Wuthering Heights Is true love stronger than death? Wuthering Heights is a novel of romance, revenge, tragedy and the kind of love that leads to madness and destruction. It exhibits many characteristics of the so-called Gothic novel, which focuses on dark, mysterious events. The typical Gothic novel unfolds at one or more creepy sites, such as a dimly lit castle, an old mansion on a hilltop, a misty cemetery, a forlorn countryside, or the laboratory of a scientist conducting frightful experiments. In some Gothic novels, characters imagine that they see ghosts and monsters. In others, the ghosts and monsters are real. The weather in a Gothic novel is often dreary or foul: There may be high winds that rattle windowpanes, electrical storms with lightning strikes, and gray skies that brood over landscapes.
Wuthering Heights Bronte emphasizes the relationship of each house to the natural world around it. Wuthering Heights is located on top of a hill where it is exposed to the harsh weather and is dark and gloomy. Thrushcross Grange is located in a valley where it is protected by a stone wall. The Grange is also luxuriously decorated. The first half of the novel tells the story of Catherine Earnshaw, Heathcliff, and Edgar Linton. The second half mirrors the first by describing the actions of the children of the characters in the first half (Cathy Linton, Linton Heathcliff, and Hareton Earnshaw).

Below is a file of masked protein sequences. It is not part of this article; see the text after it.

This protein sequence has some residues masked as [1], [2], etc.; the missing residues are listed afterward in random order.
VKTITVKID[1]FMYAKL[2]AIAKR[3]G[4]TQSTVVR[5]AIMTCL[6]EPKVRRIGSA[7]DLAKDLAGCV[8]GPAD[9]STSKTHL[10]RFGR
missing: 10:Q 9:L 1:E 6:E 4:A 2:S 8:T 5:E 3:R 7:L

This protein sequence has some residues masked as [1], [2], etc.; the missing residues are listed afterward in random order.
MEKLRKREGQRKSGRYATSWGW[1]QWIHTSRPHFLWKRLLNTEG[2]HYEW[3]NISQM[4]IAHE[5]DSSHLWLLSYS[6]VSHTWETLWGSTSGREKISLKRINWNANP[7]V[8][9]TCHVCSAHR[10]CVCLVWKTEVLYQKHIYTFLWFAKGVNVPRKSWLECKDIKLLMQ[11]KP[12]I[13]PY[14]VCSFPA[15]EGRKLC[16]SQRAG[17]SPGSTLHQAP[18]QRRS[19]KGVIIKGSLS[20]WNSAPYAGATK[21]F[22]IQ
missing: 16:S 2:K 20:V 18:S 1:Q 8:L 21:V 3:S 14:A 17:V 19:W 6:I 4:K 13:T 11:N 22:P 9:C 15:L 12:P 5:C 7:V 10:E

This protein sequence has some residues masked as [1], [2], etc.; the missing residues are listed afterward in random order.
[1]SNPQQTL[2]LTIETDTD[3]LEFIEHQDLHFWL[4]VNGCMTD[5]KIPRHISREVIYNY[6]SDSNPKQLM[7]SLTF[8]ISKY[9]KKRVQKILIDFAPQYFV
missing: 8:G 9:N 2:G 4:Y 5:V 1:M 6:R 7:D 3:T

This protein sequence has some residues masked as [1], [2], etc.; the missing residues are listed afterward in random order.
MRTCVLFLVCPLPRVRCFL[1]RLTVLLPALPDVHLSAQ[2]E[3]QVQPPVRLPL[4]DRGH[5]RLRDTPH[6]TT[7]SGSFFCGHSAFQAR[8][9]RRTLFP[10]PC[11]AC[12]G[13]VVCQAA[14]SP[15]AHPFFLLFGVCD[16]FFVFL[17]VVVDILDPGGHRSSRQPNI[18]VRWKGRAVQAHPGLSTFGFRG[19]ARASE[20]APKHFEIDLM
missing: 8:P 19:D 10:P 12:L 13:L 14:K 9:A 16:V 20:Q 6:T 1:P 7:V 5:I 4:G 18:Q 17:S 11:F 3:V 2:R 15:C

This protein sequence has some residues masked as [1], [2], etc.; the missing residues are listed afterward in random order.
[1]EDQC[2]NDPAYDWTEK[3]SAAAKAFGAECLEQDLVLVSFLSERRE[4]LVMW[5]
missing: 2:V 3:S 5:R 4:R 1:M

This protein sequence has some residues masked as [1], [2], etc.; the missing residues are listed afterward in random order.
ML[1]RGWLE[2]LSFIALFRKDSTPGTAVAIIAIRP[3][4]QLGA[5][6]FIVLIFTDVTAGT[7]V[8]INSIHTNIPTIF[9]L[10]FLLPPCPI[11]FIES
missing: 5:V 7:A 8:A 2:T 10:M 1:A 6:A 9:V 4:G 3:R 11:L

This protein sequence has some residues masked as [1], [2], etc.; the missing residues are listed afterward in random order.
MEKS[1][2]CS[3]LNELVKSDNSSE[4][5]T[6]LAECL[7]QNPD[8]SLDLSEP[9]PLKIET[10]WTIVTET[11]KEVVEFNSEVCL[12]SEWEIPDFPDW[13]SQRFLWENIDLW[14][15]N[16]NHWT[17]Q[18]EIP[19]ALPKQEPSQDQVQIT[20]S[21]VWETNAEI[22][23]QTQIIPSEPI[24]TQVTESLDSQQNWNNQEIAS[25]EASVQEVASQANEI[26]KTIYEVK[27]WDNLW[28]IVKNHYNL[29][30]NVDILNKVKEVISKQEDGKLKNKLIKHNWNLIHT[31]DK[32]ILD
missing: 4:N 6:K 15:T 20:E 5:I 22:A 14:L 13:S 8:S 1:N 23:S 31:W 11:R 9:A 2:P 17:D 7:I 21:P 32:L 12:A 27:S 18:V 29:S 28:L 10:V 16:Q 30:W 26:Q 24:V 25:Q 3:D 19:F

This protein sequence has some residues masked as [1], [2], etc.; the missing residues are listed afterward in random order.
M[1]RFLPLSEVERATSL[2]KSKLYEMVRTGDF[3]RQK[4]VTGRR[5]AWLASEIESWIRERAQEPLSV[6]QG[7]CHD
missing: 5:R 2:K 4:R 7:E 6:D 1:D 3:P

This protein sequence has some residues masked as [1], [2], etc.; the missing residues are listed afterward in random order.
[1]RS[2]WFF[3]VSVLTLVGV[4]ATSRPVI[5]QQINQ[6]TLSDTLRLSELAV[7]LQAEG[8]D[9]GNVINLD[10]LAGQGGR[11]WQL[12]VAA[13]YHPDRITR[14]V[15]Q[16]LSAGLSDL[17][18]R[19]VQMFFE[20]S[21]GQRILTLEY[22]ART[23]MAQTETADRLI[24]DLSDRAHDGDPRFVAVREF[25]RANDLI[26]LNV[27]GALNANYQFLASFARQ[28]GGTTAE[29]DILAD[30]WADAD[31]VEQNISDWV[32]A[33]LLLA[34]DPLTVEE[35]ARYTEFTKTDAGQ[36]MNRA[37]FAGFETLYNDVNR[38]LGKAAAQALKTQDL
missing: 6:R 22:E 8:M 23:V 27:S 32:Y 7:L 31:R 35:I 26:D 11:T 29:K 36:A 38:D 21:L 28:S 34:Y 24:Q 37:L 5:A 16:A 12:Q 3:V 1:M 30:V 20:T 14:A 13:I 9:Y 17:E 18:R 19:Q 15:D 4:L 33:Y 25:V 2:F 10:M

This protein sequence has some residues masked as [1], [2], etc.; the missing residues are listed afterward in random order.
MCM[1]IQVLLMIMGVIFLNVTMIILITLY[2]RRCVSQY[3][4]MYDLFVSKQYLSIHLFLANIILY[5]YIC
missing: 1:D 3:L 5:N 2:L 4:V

Themes of the novel Love gone wrong. Relationships in Wuthering Heights are like the moors: dark, stormy, twisted. Cathy loves Heathcliff but marries Edgar Linton. Heathcliff loves Cathy but marries Isabella Linton. Mr. Earnshaw loves his adopted son, Heathcliff, better than his biological son, Hindley, causing Hindley to despise Heathcliff. Linton and young Cathy are forced to marry. Cruelty begets cruelty. Hindley’s maltreatment of Heathcliff helps turn the latter into a vengeful monster. In developing this theme, Emily Bronte is ahead of her time, demonstrating that suffering abuse as a child can lead to inflicting abuse as an adult. Revenge. Heathcliff’s desire to get even against all who wronged him is at times so strong that it subverts his other emotions, including love. Lure of Success and Social Standing. Cathy marries Edgar after becoming infatuated with his image as a cultured gentleman with wealth enough to meet her every need. Isabella marries Heathcliff after becoming infatuated with an idealized, romantic image of him. Fate. The entire novel depends on the forces unleashed when Mr. Earnshaw happens upon an orphan child, Heathcliff, on a street in Liverpool and returns with him to Wuthering Heights.